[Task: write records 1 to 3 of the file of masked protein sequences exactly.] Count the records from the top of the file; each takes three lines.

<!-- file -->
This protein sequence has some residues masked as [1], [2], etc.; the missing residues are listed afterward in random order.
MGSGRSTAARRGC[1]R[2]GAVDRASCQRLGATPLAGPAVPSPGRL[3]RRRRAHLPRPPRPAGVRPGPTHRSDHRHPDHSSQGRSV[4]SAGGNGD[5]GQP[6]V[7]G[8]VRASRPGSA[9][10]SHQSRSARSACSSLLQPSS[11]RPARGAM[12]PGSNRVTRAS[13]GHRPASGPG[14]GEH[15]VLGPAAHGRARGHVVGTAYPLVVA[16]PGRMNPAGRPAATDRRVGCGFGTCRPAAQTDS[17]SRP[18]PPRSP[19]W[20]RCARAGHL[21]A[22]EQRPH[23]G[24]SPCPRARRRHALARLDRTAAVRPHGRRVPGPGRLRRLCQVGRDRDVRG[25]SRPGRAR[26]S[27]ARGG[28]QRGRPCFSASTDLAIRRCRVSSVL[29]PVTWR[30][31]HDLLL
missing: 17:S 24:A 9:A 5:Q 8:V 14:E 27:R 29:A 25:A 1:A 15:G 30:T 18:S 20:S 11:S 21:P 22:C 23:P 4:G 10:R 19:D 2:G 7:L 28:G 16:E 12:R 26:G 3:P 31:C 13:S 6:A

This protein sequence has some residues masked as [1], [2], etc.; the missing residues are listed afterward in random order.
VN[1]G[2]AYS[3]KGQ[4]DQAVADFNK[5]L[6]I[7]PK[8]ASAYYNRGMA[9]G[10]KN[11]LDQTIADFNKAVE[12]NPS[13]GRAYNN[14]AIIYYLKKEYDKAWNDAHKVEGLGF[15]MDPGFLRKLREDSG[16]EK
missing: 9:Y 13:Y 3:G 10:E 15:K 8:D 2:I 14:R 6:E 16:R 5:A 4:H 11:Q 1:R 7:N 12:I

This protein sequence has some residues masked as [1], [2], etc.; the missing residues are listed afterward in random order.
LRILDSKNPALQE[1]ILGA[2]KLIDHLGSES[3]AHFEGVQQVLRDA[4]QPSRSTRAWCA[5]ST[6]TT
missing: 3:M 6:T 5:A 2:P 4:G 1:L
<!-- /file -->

This protein sequence has some residues masked as [1], [2], etc.; the missing residues are listed afterward in random order.
MGSGRSTAARRGC[1]R[2]GAVDRASCQRLGATPLAGPAVPSPGRL[3]RRRRAHLPRPPRPAGVRPGPTHRSDHRHPDHSSQGRSV[4]SAGGNGD[5]GQP[6]V[7]G[8]VRASRPGSA[9][10]SHQSRSARSACSSLLQPSS[11]RPARGAM[12]PGSNRVTRAS[13]GHRPASGPG[14]GEH[15]VLGPAAHGRARGHVVGTAYPLVVA[16]PGRMNPAGRPAATDRRVGCGFGTCRPAAQTDS[17]SRP[18]PPRSP[19]W[20]RCARAGHL[21]A[22]EQRPH[23]G[24]SPCPRARRRHALARLDRTAAVRPHGRRVPGPGRLRRLCQVGRDRDVRG[25]SRPGRAR[26]S[27]ARGG[28]QRGRPCFSASTDLAIRRCRVSSVL[29]PVTWR[30][31]HDLLL
missing: 17:S 24:A 9:A 5:Q 8:V 14:E 27:R 29:A 25:A 1:A 15:G 30:T 18:S 20:S 11:S 21:P 22:C 23:P 4:G 10:R 19:D 2:G 7:L 28:G 16:E 12:R 26:G 3:P 31:C 13:S 6:A

This protein sequence has some residues masked as [1], [2], etc.; the missing residues are listed afterward in random order.
VN[1]G[2]AYS[3]KGQ[4]DQAVADFNK[5]L[6]I[7]PK[8]ASAYYNRGMA[9]G[10]KN[11]LDQTIADFNKAVE[12]NPS[13]GRAYNN[14]AIIYYLKKEYDKAWNDAHKVEGLGF[15]MDPGFLRKLREDSG[16]EK
missing: 9:Y 13:Y 3:G 10:E 15:K 8:D 2:I 14:R 6:E 16:R 5:A 4:H 11:Q 1:R 7:N 12:I

This protein sequence has some residues masked as [1], [2], etc.; the missing residues are listed afterward in random order.
LRILDSKNPALQE[1]ILGA[2]KLIDHLGSES[3]AHFEGVQQVLRDA[4]QPSRSTRAWCA[5]ST[6]TT
missing: 3:M 6:T 5:A 2:P 4:G 1:L